Definition: Let $X$ be a topological vector space and let $x\in X$. Then $x$ defines a linear functional $\hat{x}$ on $X^*$ via $\hat{x}(f)=f(x)$ $(f\in X^*)$.

let $X$ be a normed space and let $x\in X$. I am trying to show that $\hat{x}\in X^{**}$. And my attempts are:

  1. Let $f\in X^*$ and let $(f_i)$ be a net in $X^*$ with $f_i\overset{\|\cdot\|}{\longrightarrow} f$ in $X^*$. Then $$|\hat{x}(f_i)-\hat{x}(f)|=|f_i(x)-f(x)|=|(f_i-f)(x)|\leqslant\|f_i-f\|\cdot\|x\|\rightarrow0.$$ Thus $\hat{x}(f_i)\rightarrow\hat{x}(f)$. Hence, $\hat{x}$ is a continuous linear functional on $X^*$; that is, $\hat{x}\in X^{**}$.

  2. Using a corollary of the Hahn-Banach Theorem, $$||\hat{x}||=\sup\{|\hat{x}(x^*)|:\|x^*\|\leqslant1\}=\sup\{|x^*(x)|:\|x^*\|\leqslant1\}=\|x\|.$$ Thus $\hat{x}\in X^{**}$.

But my professor mentioned I didn't need any proof at all. It follows immediately by using definition in functional anaylsis. But I don't know what definition gives $\hat{x}\in X^{**}$? Any helps will be appreciated!!

  • 2
    $\begingroup$ For future reference, the TeX command \| (or \Vert) can be used to produce a $\Vert$. $\endgroup$ – Xander Henderson May 10 '18 at 19:12
  • $\begingroup$ Did you mean normed vector space instead of topological vector space? You've used $\|\cdot\|$ referring to a norm. $\endgroup$ – B. Mehta May 10 '18 at 19:21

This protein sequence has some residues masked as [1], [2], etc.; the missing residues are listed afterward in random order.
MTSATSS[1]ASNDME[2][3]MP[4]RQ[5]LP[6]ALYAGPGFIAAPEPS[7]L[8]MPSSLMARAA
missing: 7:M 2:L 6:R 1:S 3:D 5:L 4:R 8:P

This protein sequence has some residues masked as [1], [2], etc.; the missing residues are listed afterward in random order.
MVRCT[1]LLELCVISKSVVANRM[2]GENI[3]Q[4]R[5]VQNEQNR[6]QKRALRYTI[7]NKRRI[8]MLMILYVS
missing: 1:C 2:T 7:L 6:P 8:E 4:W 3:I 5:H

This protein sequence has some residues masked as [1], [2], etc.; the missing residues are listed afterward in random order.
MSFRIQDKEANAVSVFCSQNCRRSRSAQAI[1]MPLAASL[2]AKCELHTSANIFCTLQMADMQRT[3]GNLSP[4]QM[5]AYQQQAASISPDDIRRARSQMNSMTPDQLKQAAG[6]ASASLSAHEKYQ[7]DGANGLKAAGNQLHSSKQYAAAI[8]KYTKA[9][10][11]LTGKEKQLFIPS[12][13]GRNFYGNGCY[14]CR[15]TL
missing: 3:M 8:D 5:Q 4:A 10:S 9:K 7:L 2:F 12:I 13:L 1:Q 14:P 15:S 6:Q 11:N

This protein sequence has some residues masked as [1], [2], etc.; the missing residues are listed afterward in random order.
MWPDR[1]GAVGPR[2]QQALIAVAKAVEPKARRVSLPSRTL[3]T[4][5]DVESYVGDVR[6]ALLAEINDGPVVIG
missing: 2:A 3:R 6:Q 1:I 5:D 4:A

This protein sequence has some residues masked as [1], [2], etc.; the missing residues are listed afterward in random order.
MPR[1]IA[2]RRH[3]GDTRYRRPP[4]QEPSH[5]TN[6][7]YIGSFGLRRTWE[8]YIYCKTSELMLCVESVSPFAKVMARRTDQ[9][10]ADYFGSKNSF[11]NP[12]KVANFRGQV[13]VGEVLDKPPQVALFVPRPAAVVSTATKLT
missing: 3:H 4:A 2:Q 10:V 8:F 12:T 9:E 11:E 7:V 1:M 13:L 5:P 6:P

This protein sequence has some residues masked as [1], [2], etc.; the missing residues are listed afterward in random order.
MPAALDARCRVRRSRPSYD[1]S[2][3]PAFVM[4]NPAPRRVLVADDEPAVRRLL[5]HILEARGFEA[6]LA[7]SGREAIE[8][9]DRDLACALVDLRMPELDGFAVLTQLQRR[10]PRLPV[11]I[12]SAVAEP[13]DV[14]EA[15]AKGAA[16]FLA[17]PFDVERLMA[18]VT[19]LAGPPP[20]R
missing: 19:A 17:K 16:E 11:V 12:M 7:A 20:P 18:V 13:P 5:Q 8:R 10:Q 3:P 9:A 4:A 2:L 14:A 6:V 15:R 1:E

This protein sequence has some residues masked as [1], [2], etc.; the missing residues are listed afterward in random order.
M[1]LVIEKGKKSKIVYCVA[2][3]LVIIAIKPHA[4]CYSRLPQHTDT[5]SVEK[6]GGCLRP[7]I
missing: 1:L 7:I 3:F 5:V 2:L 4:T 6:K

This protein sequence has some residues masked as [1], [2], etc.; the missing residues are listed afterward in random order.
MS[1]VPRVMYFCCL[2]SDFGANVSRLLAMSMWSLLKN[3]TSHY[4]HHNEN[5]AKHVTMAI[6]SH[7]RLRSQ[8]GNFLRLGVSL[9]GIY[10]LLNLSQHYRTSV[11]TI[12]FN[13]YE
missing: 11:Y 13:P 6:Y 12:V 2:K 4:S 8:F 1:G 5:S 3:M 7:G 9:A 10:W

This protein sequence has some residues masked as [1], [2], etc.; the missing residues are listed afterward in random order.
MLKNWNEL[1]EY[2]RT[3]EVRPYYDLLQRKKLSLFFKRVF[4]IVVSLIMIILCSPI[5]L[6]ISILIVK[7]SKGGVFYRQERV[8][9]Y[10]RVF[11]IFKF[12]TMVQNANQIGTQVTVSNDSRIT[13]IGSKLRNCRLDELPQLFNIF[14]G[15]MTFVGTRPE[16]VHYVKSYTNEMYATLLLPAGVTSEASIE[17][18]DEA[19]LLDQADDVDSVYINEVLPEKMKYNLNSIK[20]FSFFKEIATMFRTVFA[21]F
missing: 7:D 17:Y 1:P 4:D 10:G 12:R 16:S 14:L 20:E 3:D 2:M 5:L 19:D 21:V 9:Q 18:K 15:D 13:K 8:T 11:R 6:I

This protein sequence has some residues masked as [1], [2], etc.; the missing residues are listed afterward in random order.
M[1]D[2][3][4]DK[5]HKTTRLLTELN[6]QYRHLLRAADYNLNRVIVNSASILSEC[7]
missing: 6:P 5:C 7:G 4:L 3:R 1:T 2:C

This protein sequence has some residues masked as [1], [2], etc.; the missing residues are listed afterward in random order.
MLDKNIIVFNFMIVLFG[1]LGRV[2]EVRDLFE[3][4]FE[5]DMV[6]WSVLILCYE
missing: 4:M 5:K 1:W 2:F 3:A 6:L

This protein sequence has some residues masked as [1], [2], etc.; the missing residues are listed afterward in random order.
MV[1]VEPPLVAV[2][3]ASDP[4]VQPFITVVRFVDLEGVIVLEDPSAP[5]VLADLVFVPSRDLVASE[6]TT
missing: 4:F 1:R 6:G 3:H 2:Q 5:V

From the fact that $f$ is bounded, you have $$ |\hat x(f)|=|f(x)|\leq\|f\|\,\|x\|. $$ So $\hat x$ is bounded and $\|\hat x\|\leq\|x\|$.

  • $\begingroup$ I am sorry I am a little slow. To show $\hat{x}$ is bounded we need show there exists $c>0$ such that $\|\hat{x}(f)\|\leq c\|f\|$ for all $f\in X^*$. That is the definition. Then how to get $\hat{x}$ is bounded by the inequality you give? Thank you! $\endgroup$ – Answer Lee May 11 '18 at 2:30
  • 1
    $\begingroup$ Exactly. Take $c=\|x\|$. Note that we usually don't use double vertical bars for the absolute value (which of course is the norm on $\mathbb C$). $\endgroup$ – Martin Argerami May 11 '18 at 2:33

You've correctly noticed that something needs to be shown, in particular that $\hat{x}$ is a continuous linear functional. So, you just need to show that $\hat{x}$ is a bounded linear functional, which is easy: take $\|f\|=1$, then $$|\hat{x}(f)| = |f(x)| \leq \|x\|$$ hence $\|\hat{x}\|:=\sup_{\|f\|=1} |\hat{x}(f)|\leq\|x\|$, so is bounded.

Notice that with Hahn-Banach, you can additionally show that $\|\hat{x}\| = \|x\|$ (as you did), but that's not necessary here.

  • $\begingroup$ Thanks for your answer. I have used this fact to show it. But my professor mentioned just using definition. Really don't know how to show this. $\endgroup$ – Answer Lee May 10 '18 at 19:24
  • $\begingroup$ This is just by definition. There's no theorems applied here at all, to show $\hat{x} \in V^{**}$, you just need to show it's bounded: which is immediate from the equation in the post. $\endgroup$ – B. Mehta May 10 '18 at 19:26

$V^*$ is the dual space of $V,$ and the double dual space $V^{**}$ is isomorphic to $V$. Can you take it from here?

Edit: I'm assuming $dim(V)<\infty$ here.

  • $\begingroup$ The double dual is not always isomorphic to $V$, and the OP certainly doesn't seem to be assuming this. $\endgroup$ – B. Mehta May 10 '18 at 19:07
  • $\begingroup$ true, i added my implicit assumption. $\endgroup$ – emma May 10 '18 at 19:13

Your Answer

By clicking “Post Your Answer”, you agree to our terms of service, privacy policy and cookie policy

Not the answer you're looking for? Browse other questions tagged or ask your own question.